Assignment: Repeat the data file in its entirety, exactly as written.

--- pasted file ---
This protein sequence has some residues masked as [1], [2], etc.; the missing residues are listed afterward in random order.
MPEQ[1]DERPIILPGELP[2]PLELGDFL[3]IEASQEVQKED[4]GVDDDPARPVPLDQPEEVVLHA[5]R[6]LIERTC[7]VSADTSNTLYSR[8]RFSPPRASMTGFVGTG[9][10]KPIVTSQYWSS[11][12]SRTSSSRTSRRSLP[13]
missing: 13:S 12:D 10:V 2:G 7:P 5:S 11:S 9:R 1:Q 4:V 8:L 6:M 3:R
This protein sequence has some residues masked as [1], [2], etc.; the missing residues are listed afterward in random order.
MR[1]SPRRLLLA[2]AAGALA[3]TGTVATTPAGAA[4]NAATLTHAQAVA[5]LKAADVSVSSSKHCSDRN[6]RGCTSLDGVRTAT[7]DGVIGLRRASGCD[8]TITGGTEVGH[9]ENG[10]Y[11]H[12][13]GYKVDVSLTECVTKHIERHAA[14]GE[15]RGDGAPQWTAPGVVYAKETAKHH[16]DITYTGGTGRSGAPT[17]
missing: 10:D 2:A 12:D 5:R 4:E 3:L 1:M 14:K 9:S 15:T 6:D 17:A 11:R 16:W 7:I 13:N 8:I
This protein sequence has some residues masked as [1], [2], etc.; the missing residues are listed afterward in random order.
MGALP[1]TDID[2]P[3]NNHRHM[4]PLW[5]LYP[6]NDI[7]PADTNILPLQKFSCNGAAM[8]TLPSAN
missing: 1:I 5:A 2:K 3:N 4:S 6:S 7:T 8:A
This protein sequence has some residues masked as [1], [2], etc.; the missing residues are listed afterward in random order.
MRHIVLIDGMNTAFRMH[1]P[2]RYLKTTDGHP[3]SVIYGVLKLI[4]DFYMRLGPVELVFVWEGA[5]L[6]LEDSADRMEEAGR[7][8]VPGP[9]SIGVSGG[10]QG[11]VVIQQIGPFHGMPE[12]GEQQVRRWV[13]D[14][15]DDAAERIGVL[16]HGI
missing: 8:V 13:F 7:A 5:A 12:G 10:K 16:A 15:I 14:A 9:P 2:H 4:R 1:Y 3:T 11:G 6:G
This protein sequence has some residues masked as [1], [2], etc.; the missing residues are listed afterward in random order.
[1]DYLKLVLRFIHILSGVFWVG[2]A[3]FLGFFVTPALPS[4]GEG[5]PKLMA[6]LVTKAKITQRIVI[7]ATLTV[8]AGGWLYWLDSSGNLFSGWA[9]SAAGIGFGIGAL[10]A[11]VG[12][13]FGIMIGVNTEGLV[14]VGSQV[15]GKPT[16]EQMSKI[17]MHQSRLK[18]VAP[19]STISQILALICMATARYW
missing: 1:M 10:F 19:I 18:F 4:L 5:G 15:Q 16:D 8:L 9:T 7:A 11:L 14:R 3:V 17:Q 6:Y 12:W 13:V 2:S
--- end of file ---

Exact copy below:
This protein sequence has some residues masked as [1], [2], etc.; the missing residues are listed afterward in random order.
MPEQ[1]DERPIILPGELP[2]PLELGDFL[3]IEASQEVQKED[4]GVDDDPARPVPLDQPEEVVLHA[5]R[6]LIERTC[7]VSADTSNTLYSR[8]RFSPPRASMTGFVGTG[9][10]KPIVTSQYWSS[11][12]SRTSSSRTSRRSLP[13]
missing: 13:S 12:D 10:V 2:G 7:P 5:S 11:S 9:R 1:Q 4:V 8:L 6:M 3:R
This protein sequence has some residues masked as [1], [2], etc.; the missing residues are listed afterward in random order.
MR[1]SPRRLLLA[2]AAGALA[3]TGTVATTPAGAA[4]NAATLTHAQAVA[5]LKAADVSVSSSKHCSDRN[6]RGCTSLDGVRTAT[7]DGVIGLRRASGCD[8]TITGGTEVGH[9]ENG[10]Y[11]H[12][13]GYKVDVSLTECVTKHIERHAA[14]GE[15]RGDGAPQWTAPGVVYAKETAKHH[16]DITYTGGTGRSGAPT[17]
missing: 10:D 2:A 12:D 5:R 4:E 3:L 1:M 14:K 9:S 15:T 6:D 17:A 11:R 16:W 7:I 13:N 8:I
This protein sequence has some residues masked as [1], [2], etc.; the missing residues are listed afterward in random order.
MGALP[1]TDID[2]P[3]NNHRHM[4]PLW[5]LYP[6]NDI[7]PADTNILPLQKFSCNGAAM[8]TLPSAN
missing: 1:I 5:A 2:K 3:N 4:S 6:S 7:T 8:A
This protein sequence has some residues masked as [1], [2], etc.; the missing residues are listed afterward in random order.
MRHIVLIDGMNTAFRMH[1]P[2]RYLKTTDGHP[3]SVIYGVLKLI[4]DFYMRLGPVELVFVWEGA[5]L[6]LEDSADRMEEAGR[7][8]VPGP[9]SIGVSGG[10]QG[11]VVIQQIGPFHGMPE[12]GEQQVRRWV[13]D[14][15]DDAAERIGVL[16]HGI
missing: 8:V 13:F 7:A 5:A 12:G 10:K 16:A 15:I 14:A 9:P 2:H 4:R 1:Y 3:T 11:G 6:G
This protein sequence has some residues masked as [1], [2], etc.; the missing residues are listed afterward in random order.
[1]DYLKLVLRFIHILSGVFWVG[2]A[3]FLGFFVTPALPS[4]GEG[5]PKLMA[6]LVTKAKITQRIVI[7]ATLTV[8]AGGWLYWLDSSGNLFSGWA[9]SAAGIGFGIGAL[10]A[11]VG[12][13]FGIMIGVNTEGLV[14]VGSQV[15]GKPT[16]EQMSKI[17]MHQSRLK[18]VAP[19]STISQILALICMATARYW
missing: 1:M 10:F 19:I 18:F 4:L 5:G 15:Q 16:D 8:L 9:T 7:A 11:L 14:R 3:V 17:Q 6:Y 12:W 13:V 2:S